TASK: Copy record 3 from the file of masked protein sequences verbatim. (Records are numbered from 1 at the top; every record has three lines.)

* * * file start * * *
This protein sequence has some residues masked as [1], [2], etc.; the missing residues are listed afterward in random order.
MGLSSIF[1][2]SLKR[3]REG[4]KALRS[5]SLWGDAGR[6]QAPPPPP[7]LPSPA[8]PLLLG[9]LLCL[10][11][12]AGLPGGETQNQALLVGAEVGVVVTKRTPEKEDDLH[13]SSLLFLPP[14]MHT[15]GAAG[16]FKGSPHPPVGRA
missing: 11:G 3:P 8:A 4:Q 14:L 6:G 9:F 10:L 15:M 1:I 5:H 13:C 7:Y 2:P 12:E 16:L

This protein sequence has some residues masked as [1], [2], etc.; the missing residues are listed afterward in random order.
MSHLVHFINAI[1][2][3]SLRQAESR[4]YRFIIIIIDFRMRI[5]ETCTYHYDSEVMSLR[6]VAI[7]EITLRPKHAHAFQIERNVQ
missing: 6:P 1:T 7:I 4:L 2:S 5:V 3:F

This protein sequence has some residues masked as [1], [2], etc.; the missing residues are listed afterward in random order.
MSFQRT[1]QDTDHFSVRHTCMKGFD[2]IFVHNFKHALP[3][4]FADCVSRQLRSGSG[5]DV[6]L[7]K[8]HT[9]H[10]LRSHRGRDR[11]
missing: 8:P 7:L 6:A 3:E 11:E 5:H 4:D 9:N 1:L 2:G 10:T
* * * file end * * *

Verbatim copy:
This protein sequence has some residues masked as [1], [2], etc.; the missing residues are listed afterward in random order.
MSFQRT[1]QDTDHFSVRHTCMKGFD[2]IFVHNFKHALP[3][4]FADCVSRQLRSGSG[5]DV[6]L[7]K[8]HT[9]H[10]LRSHRGRDR[11]
missing: 8:P 7:L 6:A 3:E 11:E 5:H 4:D 9:N 1:L 2:G 10:T